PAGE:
As you know, I’ve always been a proponent of being yourself. Love who you love, wear what you like, do what makes you happy – it’s what I’m all about. So when I come across companies who help their customers do just that, I get Pumped!

This is the 21st century. Anyone can get married, girls can grow up to be anything they want to be, men can be stay at home dads, and women can propose marriage. Yet when it comes to wedding planning, the vast majority of the resources available are so traditional and gendered that it can feel stifling, to say the least.

Same sex wedding celebration with sparklers

Not Catalyst, one of my new favorite wedding websites and magazine. They are a wedding community that tries to pull the focus back onto the central player in any wedding – love. They feature alternative vendors that are blazing new trails, and real couples who danced to their own wedding drums. One of my own couples, Julie & Christina, was recently featured on their site.

same sex couple embracing while sitting on a park bench

When it comes to kicking gender norms, one of the first concerns of the untraditional bride, or the spouse-to-be who is transgender, genderqueer or intersex, is finding a suitable suit. Pieces from the rack in the men’s department may not fit well on a variety of body shapes. However, wonderful companies like Bindle & Keep (NYC) and Saint Harridan (Oakland) are offering an alternative in tailored suits, shirts and more for any and all genders and gender expressions.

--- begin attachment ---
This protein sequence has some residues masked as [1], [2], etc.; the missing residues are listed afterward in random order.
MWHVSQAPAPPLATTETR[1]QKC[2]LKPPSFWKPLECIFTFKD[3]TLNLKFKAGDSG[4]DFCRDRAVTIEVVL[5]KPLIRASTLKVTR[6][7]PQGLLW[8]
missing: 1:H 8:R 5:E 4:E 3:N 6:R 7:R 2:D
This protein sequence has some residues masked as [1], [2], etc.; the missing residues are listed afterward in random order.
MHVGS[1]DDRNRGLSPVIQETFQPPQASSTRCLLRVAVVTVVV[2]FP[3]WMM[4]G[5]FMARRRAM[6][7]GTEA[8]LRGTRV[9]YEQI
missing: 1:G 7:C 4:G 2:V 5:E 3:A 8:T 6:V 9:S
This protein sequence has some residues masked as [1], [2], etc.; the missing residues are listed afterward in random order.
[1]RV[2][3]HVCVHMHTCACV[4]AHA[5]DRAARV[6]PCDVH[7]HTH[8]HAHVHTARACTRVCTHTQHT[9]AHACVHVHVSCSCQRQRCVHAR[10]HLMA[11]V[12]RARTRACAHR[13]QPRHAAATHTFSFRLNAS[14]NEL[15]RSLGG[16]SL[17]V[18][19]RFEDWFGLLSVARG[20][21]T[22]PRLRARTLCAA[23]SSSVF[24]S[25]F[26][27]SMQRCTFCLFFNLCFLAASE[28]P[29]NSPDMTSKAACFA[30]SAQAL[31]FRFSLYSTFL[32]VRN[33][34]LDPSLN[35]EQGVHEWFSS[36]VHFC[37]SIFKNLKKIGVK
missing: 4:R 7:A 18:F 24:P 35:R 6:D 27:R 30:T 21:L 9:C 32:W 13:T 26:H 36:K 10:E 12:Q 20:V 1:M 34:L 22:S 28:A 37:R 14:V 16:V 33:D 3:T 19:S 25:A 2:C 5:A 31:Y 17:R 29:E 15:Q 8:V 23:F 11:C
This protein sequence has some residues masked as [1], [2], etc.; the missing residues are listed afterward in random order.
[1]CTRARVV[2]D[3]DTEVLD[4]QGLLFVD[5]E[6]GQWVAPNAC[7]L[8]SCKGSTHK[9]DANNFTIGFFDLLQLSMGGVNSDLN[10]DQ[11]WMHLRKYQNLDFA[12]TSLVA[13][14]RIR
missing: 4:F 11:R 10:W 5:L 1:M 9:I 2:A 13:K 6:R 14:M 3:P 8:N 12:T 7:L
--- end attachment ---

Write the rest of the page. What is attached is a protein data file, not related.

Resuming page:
If you need inspiration on ‘How To Work A Tuxedo Like You Mean It’, then take a look Summer & Meredith’s feature on A Practical Wedding and celebrate #WomenInPants.

same sex couple embracing in san francisco city hall at their elopement

Of course, you don’t have to be a same-sex couple to kick gender norms in your wedding! I love it when my grooms wear bowties in traditionally feminine colors or patterns, and I’ve definitely seen gorgeous straight brides rocking their pantsuits.

The bottom line is that you don’t need to fit in some preconceived mold, even (especially!) on your wedding day. Love who you love. Wear what you like. Do what makes you happy. And remember to celebrate the central players in your wedding – you, your sweetheart, and your love for each other.

same sex couple embracing in san francisco city hall at their elopement

It’s your story baby, tell it your way.